Students and university officials honored Constitution Day with an event titled “It’s Our Constitution Too,” Constitution Day is a federal celebration of the Constitution’s ratification and those who have become U.S. citizens. The event was held on Friday, Sept. 15, and the Constitution Day was on Sept. 17th.
The event focused on students who are immigrants, or whose parents were immigrants, and some of the students read excerpts of the Constitution. Scott Fleming, Georgetown’s associate vice president of federal relations, explained the importance of organizing the event around immigration. “We are having Constitution Day like this because of all the attention that is focused on immigration issues and our undocumented students, and those are issued that the university is very engaged in.”
The event also functioned as a public display of support for Georgetown’s “Dreamers,” or students who are protected by the Deferred Action for Childhood Arrivals program, with many relevant organizations tabling in Red Square. Friends of Dreamers, a student organization that encourages students to write to their senators and representatives in Congress to support “Dreamers,” had a table at the event. Representatives from GU Votes, an organization which helps students register to vote, were also present.
Arelis Palacios, the newly-appointed associate director of student affairs for undocumented students, also spoke at the event. Palacios highlighted the need for Constitution Day to be organized uniquely this year, with the descendents of immigrants or immigrants themselves reading excerpts from the Constitution. “There has been a concerted effort on behalf of the university to make sure we are protecting all students irrespective of their immigration status.”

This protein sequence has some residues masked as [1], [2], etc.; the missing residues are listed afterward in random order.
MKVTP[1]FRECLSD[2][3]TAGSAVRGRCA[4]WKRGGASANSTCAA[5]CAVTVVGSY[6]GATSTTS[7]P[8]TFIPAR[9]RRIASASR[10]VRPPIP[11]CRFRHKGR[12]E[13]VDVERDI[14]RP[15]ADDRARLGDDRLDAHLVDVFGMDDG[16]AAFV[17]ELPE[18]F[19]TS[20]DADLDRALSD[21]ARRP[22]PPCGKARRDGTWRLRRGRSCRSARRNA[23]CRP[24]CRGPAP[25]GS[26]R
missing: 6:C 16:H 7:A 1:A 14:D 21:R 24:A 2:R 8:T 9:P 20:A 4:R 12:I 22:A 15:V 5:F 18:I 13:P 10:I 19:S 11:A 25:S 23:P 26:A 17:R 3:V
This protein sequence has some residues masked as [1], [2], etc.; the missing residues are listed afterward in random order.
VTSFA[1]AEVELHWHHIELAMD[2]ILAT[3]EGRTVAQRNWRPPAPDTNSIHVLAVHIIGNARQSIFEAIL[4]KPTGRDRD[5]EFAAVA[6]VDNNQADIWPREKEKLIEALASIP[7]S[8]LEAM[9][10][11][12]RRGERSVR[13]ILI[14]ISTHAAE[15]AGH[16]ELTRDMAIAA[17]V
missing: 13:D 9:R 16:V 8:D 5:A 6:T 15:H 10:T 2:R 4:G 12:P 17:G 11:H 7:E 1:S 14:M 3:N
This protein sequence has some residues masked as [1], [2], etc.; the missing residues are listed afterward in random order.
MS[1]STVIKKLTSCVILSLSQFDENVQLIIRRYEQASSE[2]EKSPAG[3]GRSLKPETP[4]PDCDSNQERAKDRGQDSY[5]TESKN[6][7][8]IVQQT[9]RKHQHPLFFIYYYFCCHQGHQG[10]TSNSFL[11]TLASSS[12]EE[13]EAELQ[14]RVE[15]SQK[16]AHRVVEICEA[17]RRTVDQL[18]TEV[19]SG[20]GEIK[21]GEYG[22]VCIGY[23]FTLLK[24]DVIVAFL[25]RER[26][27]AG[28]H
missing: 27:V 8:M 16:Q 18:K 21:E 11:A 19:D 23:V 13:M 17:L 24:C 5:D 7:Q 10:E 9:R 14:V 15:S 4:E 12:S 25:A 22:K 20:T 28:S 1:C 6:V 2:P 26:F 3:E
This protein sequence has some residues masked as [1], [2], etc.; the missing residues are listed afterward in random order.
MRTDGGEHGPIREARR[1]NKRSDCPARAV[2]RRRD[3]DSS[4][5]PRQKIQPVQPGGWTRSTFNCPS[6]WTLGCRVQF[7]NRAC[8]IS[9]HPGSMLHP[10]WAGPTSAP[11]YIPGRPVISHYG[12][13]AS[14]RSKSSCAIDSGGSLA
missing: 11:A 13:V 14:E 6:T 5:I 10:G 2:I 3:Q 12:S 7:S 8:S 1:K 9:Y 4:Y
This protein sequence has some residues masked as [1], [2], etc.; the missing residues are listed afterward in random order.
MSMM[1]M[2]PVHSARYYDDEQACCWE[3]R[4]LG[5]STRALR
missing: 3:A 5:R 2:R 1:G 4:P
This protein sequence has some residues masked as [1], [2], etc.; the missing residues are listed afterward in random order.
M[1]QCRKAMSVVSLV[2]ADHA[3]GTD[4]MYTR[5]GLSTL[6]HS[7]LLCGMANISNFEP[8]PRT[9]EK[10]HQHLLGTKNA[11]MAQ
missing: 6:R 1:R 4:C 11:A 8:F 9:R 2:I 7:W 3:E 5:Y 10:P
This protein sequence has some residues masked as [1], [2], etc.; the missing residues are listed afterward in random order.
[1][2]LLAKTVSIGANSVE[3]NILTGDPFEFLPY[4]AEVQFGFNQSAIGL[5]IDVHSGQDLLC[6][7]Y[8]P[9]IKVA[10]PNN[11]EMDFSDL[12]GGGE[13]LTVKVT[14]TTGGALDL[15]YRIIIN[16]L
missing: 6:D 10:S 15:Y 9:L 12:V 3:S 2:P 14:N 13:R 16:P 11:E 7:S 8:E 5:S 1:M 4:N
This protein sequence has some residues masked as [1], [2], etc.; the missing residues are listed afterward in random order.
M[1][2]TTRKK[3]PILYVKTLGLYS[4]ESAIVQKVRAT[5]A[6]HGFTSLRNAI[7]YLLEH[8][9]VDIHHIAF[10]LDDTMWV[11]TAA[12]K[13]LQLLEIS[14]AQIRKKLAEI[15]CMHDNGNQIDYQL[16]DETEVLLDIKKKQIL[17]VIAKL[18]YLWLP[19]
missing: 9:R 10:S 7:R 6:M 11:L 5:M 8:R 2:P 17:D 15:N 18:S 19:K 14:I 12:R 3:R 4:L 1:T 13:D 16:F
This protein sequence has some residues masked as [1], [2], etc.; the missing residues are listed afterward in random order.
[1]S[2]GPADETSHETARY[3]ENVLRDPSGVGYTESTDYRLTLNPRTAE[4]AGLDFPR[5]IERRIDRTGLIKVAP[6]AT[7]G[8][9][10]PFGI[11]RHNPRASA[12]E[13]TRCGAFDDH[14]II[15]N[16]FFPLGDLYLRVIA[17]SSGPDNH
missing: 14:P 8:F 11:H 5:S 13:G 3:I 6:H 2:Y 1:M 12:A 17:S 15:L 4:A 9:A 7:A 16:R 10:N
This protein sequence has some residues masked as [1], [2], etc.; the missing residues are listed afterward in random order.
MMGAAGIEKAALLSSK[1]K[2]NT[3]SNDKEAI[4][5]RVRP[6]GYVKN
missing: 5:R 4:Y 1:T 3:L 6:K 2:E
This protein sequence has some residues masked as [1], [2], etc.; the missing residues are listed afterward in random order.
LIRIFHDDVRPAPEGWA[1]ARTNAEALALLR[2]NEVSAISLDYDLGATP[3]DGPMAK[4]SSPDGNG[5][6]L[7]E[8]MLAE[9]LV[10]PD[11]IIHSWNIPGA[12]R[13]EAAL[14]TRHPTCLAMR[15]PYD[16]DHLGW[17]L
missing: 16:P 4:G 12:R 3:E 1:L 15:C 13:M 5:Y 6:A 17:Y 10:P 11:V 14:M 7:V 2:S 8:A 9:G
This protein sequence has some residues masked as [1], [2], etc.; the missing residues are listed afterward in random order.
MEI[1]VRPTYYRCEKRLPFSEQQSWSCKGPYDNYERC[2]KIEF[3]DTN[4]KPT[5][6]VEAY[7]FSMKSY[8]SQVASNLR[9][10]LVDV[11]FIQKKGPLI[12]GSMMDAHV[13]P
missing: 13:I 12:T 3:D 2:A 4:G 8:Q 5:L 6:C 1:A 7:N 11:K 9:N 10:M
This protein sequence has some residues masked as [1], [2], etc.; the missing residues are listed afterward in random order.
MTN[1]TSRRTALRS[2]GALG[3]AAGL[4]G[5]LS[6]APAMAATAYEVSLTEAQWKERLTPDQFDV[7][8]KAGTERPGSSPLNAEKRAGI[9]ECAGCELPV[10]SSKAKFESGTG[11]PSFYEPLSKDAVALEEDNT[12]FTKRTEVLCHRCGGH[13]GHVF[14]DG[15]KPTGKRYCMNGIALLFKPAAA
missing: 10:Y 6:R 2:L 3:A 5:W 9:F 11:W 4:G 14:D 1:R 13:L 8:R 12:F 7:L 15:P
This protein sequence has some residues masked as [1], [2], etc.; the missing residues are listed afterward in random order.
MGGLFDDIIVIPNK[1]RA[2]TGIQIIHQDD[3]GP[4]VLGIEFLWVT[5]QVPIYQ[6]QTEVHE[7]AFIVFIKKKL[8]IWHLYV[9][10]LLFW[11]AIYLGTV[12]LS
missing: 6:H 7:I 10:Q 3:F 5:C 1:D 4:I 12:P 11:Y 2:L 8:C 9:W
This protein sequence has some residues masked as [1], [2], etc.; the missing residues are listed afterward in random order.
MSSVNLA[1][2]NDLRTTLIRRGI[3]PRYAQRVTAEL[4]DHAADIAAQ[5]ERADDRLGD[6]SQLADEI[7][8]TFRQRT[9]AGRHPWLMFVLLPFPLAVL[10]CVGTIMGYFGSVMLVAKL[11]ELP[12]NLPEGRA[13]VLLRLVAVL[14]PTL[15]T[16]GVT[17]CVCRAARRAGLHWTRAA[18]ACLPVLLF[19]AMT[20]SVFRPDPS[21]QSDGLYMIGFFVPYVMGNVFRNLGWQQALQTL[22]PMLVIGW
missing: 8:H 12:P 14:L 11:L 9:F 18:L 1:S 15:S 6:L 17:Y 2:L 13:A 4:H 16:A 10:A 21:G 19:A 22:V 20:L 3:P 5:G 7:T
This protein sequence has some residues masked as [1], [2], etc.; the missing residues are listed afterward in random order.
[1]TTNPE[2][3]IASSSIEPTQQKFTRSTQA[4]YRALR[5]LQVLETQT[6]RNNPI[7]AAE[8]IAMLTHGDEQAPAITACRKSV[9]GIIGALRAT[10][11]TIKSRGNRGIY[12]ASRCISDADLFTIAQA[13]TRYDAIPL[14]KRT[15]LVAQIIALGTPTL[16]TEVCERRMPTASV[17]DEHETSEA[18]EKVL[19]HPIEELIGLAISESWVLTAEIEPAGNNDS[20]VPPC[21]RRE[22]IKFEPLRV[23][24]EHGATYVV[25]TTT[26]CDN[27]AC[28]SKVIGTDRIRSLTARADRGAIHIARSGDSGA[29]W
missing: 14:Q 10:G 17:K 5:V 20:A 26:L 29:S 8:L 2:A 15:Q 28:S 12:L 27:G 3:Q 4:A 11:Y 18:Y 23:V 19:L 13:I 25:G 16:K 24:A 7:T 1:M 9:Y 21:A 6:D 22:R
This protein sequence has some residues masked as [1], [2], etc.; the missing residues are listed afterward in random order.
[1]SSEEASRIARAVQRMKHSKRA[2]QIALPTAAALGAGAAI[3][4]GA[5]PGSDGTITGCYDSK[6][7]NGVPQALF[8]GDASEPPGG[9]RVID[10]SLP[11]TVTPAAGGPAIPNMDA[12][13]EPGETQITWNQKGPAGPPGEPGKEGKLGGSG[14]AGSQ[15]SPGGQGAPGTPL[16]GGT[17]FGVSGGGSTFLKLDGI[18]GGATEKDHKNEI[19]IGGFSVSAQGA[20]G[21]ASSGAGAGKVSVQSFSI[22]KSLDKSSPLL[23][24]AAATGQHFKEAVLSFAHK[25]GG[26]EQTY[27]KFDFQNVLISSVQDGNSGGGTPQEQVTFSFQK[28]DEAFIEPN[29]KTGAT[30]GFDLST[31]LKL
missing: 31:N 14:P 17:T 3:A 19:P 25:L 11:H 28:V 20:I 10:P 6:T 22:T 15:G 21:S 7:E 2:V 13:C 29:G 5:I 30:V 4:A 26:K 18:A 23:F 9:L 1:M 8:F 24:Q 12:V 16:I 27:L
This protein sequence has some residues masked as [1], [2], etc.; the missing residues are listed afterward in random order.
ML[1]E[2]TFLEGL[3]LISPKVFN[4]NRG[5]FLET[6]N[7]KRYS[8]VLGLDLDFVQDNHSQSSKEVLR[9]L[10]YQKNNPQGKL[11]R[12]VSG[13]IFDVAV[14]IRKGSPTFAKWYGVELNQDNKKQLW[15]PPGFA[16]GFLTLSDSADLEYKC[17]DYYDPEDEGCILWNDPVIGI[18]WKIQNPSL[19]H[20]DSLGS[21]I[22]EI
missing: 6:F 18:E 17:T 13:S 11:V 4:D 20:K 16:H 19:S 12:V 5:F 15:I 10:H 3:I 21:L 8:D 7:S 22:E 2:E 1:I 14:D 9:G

Palacios began the event by reading from the U.S. Supreme Court Case Plyler v. Doe, a 1982 ruling that allows undocumented students to have access to K-12 schooling. Palacios, who was born in Nicaragua and grew up in Miami, spoke about the importance of this ruling. “As a native Nicaraguan and as an immigrant myself I am hyper-aware of the ability and the opportunity that is afforded to students if and when they are given the ability to learn and to contribute back to their communities.”
Palacios thinks that the Constitution Day event reflects Georgetown’s broader support of undocumented students. “Georgetown is very supportive [of undocumented students]. My position was created by the administration in concert with student activism so I do believe we are a very ‘undocu-friendly’ climate, which speaks volumes of the university,” she said.
Image Credit: Jake Maher